A three part series by Jason Mark.
The most common question from those who didn’t make it this year?
What was big this year?
Here are my top 5 observations!
- Monochrome. It’s very big. Complementary powdercoat finishes ruled the day.
- Colour is in. Yes, there were the almost predictable shades of pink but there was also green (& I do mean green) and various shades of terracotta/peach were in ready supply (as featured prominently throughout PEDRALI’s impressive exhibits).
- Sustainability still matters. The environment is clearly front-and-centre with new offerings by leading brands launching affordable solutions made from recycled products – EMECO’s One Inch Reclaimed being a prime case-in-point.
- Geometric inspiration is everywhere. The geometric shapes in patterns and prints and overall construction of the furniture pieces (especially coffee tables) and materials generally is undeniable.
- Variety in materials is still strong. Quality developments especially in use of steel frames including stainless but also in timber, polyurethane, aluminium & on the more contract / domestic front – wicker is back!
Of course with such a big international event there is bound to be plenty outside the boundaries of our preferred taste as well. One of my Swedish counterparts who had arrived at the fair ahead of us points out that I should avoid Halls 2 & 4 as the furniture displayed there may make me feel unwell.
There is also quite a bit of the over-the-top and downright outrageous with one particularly colourful exhibit prominently featuring a classic armchair with bright green Marijuana leaf print fabric set off with bright red buttons and piping. This same exhibit features fabric with profanities scrawled on the teeth of a mouth with very bright red lipstick and a large wall print featuring a 2 of spades playing card jammed between some bare butt cheeks.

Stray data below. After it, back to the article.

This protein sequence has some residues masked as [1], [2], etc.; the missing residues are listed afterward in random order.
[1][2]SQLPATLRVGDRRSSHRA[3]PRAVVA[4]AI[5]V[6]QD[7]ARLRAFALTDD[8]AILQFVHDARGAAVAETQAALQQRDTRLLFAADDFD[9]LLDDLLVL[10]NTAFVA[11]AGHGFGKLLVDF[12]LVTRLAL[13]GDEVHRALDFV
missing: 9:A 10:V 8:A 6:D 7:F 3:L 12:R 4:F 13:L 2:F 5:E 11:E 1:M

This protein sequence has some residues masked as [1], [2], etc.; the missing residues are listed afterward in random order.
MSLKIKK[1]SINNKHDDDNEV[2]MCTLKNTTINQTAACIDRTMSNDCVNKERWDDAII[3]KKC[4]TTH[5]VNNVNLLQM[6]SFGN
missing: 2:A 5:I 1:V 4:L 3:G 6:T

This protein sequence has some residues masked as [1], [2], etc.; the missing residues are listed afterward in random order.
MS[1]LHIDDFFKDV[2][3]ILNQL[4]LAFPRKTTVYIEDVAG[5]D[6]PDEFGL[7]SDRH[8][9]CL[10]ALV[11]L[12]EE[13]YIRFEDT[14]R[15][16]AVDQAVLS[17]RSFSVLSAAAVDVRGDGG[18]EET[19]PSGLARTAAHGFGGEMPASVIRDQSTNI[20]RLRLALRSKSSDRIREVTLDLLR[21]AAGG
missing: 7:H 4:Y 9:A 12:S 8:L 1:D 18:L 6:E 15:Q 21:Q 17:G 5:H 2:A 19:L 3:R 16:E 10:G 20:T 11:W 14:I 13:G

These are not elements that I see going into any of the projects I’m familiar with back in Australia much less conservative Queensland.
Among the various outside-the-fairgrounds events, we get to attend a gathering of the EMECO crew at a funky place called The Diner. It is supported by Surface Magazine and the long bar with half circle shape at each end feature’s EMECO’s famous Navy Stool. There is an encouraging mix of internationals in attendance – which is to be expected and the wonderful composition of stories and history. One of the designers points out to another attendee that his daughter bit him on a past occasion. While the said daughter, an elegant young lady in her twenties with a North American accent, is initially taken aback on hearing this –it soon comes to light that the gent in question is referring to something that happened a good 20+ years ago and there is a good chuckle all round. Laughter has always been an international language.
Of course, in each and every venue, one is very conscious that every colour, material and shape, every choice of lighting in every interior and even exterior space is most likely fashioned and styled to express yet another statement in design.
When you attend an event in Europe, the continentals are always very conscious that you’ve come a very long way to be there! Most of them will have travelled fewer than 4 hours, while we Aussies have almost always travelled more than 24! So yes, they do like to take the opportunity to show you a bit of genuine hospitality and Aussies are very receptive toward other Aussies who have made the pilgrimage.
Click here to read PART THREE – 5 tips to surviving the Salone del Mobile Milano experience